We are experiencing exceptionally high volumes in our emergency rooms.
Every patient is important to us, and we are doing all we can to provide care quickly and efficiently.
Skip to main content
Go to homepage

Print Page

A to Z: Keloids

May also be called: Keloid Scars

A keloid (KEE-loyd) is an overgrowth of scar tissue in the area of a wound.

More to Know

When skin is injured, the body produces a substance called collagen as part of the healing process. Collagen forms a framework for new skin and scar tissue to grow on until the skin is healed.

With a keloid, the body fails to stop the healing process and continues to produce collagen after the initial scar forms. This can cause the scar to keep growing and extend beyond the original wound. Keloids form most often on the shoulders, upper arms, middle of the chest, earlobes, and cheeks. They are raised and can be flesh-colored, red, or pink, and sometimes are tender and itchy.

Keloids are more common in people younger than 30 and those with dark skin. They can form in response to skin wounds caused by acne, burns, chickenpox, ear piercing, scratches, and cuts. Keloids are harmless and don't need to be treated, but some people choose to treat them if the keloids are painful or affect their appearance.

Available treatments for keloids include surgery, steroid injections, laser treatments, radiation, and silicone gels or patches. Keloids often come back after treatment, however.

Keep in Mind

Although keloids don't cause any harm, they can look odd and negatively affect a person's self-image. Some can become smaller over time, but most don't. Keloids can be treated, but treatment usually needs to continue to help keep them from coming back.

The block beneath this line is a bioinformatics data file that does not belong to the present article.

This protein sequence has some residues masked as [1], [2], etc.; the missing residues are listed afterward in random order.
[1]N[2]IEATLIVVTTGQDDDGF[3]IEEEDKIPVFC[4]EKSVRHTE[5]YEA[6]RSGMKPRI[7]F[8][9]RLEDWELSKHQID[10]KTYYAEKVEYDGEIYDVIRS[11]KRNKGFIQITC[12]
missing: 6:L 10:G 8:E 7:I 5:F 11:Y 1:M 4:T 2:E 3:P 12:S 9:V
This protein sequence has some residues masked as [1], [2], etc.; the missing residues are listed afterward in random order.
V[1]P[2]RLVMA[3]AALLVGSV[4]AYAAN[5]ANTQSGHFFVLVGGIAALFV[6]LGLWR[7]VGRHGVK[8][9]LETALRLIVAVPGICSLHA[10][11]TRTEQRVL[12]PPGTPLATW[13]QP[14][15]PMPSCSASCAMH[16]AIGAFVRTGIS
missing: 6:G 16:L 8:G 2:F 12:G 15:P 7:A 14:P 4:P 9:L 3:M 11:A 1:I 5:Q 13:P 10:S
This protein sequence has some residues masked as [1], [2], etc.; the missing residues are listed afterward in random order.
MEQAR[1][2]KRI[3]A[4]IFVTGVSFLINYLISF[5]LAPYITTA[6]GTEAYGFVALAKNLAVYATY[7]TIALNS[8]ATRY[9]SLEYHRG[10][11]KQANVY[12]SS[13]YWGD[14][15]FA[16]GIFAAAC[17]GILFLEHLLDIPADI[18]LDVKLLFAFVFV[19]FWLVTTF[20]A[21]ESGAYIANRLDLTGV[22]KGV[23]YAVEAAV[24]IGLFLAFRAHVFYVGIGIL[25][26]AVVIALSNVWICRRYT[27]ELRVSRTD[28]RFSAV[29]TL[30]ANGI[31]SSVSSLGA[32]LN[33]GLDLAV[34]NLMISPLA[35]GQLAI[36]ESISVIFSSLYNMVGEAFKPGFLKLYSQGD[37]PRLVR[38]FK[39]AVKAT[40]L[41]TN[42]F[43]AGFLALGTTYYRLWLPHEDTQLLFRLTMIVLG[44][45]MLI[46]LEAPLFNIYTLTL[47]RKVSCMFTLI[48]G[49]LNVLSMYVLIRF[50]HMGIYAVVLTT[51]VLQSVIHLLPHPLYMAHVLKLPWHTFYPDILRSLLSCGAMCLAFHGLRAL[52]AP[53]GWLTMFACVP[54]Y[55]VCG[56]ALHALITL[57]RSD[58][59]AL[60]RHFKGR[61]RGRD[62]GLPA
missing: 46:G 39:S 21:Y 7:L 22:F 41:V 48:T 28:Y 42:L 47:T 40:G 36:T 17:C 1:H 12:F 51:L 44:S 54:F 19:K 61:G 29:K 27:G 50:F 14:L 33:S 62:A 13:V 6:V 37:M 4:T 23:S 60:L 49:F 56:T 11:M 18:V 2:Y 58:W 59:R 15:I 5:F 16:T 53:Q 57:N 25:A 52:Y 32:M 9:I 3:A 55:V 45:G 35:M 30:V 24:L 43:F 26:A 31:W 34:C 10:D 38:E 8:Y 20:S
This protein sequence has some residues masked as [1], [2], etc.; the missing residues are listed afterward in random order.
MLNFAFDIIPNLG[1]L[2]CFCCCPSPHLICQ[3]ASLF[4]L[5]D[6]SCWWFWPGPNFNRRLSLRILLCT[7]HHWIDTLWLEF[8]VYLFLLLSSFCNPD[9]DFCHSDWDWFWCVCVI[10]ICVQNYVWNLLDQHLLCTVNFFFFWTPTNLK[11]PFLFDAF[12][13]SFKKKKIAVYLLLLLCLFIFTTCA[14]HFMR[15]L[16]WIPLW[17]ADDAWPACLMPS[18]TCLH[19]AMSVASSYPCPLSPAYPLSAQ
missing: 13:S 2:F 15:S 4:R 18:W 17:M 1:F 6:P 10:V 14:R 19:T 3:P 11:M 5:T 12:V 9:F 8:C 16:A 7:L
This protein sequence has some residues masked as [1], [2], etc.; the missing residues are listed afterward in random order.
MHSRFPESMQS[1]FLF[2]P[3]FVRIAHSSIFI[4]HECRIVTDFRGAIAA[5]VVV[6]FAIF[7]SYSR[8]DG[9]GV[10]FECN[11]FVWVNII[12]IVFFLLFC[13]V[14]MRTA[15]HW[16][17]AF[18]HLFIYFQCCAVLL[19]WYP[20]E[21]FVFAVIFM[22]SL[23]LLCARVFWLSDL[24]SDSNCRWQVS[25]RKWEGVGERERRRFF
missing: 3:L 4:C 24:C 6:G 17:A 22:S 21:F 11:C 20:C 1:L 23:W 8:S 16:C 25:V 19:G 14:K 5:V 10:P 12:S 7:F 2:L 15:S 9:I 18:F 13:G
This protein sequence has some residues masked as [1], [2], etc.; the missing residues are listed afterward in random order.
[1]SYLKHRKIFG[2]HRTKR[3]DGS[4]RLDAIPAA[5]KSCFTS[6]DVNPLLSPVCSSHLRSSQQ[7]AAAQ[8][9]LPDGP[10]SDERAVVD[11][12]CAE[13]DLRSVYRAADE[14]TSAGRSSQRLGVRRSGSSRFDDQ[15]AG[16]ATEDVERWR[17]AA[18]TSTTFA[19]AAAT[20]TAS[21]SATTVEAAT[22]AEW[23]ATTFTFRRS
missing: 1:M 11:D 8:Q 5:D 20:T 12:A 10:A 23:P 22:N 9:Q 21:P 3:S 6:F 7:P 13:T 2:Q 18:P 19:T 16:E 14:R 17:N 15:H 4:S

All A to Z dictionary entries are regularly reviewed by KidsHealth medical experts.

What next?

Summit Mall Play Area
Answer Key:
Click to expand
There are 10 nurses in the picture.

And we have many more pediatric primary care providers in Northeast Ohio. You can meet some of them here.
Summit Mall Play Area
Answer Key:
Click to expand
The five differences are:
– Phone color
– Coat pocket
– Stethoscope earpiece color
– Stethoscope bell dot
– Clipboard paper color

Need help finding a doctor, choosing a location or getting a general question about Akron Children's answered? Call us or fill out the form and we'll help in any way we can.
Summit Mall Play Area
Answer Key:
Click to expand
The two matching doctors are 9 and 14.

With virtual visits, you can see our pediatric experts from the comfort of home or wherever you are.
Summit Mall Play Area
Answer Key:
Click to expand
The correct path:
The Correct Path
We offer many ways to get pediatric care all over Northeast Ohio. Use this page to find the right kind of care and the most convenient location for you.